YA Strike Zone August 2015

The Emerging Youth Suffrage Movement!

Implications for libraries when young people vote in local affairs

 Anthony Bernier

One of the oldest justifications for libraries serving young adults has a new lease on life.

In staff meetings, budget hearings, and in public forums, the pleading you can bet on hearing from YA advocates, regardless of its effectiveness, is “We need to serve them because if we don’t, they won’t support libraries when they’re old enough to vote.”

Well, I’ve got news: The goal-post is moving.

A new civil rights movement is forming and the profession should take it seriously. The clause “when they’re old enough to vote” is about to evaporate. At least, sixteen-year-olds will be voting soon if San Francisco joins several other smaller municipalities and an increasing number of other countries.

Bernier SFYC

Source: SFYC YouthVote webpage: vote16sf.wordpress.com

Because many adults reactively jump to arguments against the youth vote, I’ll address the two most common objections here and suggest some implications for libraries.

First, opponents of youth suffrage (voting in local elections from age sixteen) claim that young people lack capacity to exercise responsible judgment; second, youth voting would cause harm to the larger community.

Let’s set aside the obvious rebuttal for the moment that absolutely no evidence currently supports either of these claims. Nevertheless, since the dawn of modern political philosophy (from John Locke to Jürgen Habermas), theorists disqualified youth from inclusion in the community of the enfranchised because youth, they argued, lack “competence” and “knowledge” to vote responsibly.

The issue is not youth “competence” compared to a perfect state of wisdom and knowledge, but compared to the adults whom society currently enfranchises. Even if it was easy to establish what “competence” means (which, of course, it isn’t), capacity has never been a criterion for voting in democratic societies. The political “left” looks at FOX TV for examples of voter incompetence, and the “right” similarly looks that way at CNN.

Further, the “competence” card was played by racist Jim Crow voting and literacy test advocates from the late nineteenth century through the mid-1950s to prevent African Americans from voting–tests that many white people could not pass. Of course, that struggle continues. Also, men (and women) used “competency” to withhold suffrage from women until passage of the 19th Amendment to the U.S. Constitution in 1920.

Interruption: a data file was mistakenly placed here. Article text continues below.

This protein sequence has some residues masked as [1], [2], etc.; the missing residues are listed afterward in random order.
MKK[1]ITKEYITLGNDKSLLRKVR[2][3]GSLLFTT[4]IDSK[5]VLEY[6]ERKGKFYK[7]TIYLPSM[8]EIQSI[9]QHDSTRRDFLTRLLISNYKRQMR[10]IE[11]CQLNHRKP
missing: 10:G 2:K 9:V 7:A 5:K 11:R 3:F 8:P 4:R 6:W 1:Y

A corollary to the “capacity” argument is that youth will not vote “independently” and succumb to parental, teacher, or (heaven forbid!) peer influence. Another red herring. Nobody acts entirely “independently” in the voting booth. Everyone votes within their own social, economic, and political contexts. Again, opponents leveled the same charge against other previously disenfranchised groups (i.e., husbands would unduly influence wives, employers would influence workers). No evidence supports the allegation that youth yield any more than adults to “influence.” Research on the Scottish independence referendum showed that sixteen- and seventeen-year-olds were an independent and diverse-thinking electorate.

The second general argument opposing the youth vote is the harm it would cause the larger community. Instead of harm, however, youth voters would much more directly and better inform policy makers about young peoples’ actual experiences, rather than what happens now– in which adults interpret and translate for them. Political leaders, previously permitted to remain rather ignorant, would thus need to respect and attend to the institutions and issues that connect youth with society, especially at the municipal level: schools, health care, family and social welfare policy, criminal justice, environmental protection, and public spaces like recreation centers and libraries!*

In the past year, the movement for youth suffrage has gained significant victories. In addition to young people already voting in national elections (Scotland, Norway, Germany, Brazil, Austria, and Argentina), two communities in Maryland, (Takoma Park and Hyattsville) already benefit from expanding suffrage to sixteen-year olds and now San Francisco, a large and politically important city, is considering expanding the franchise.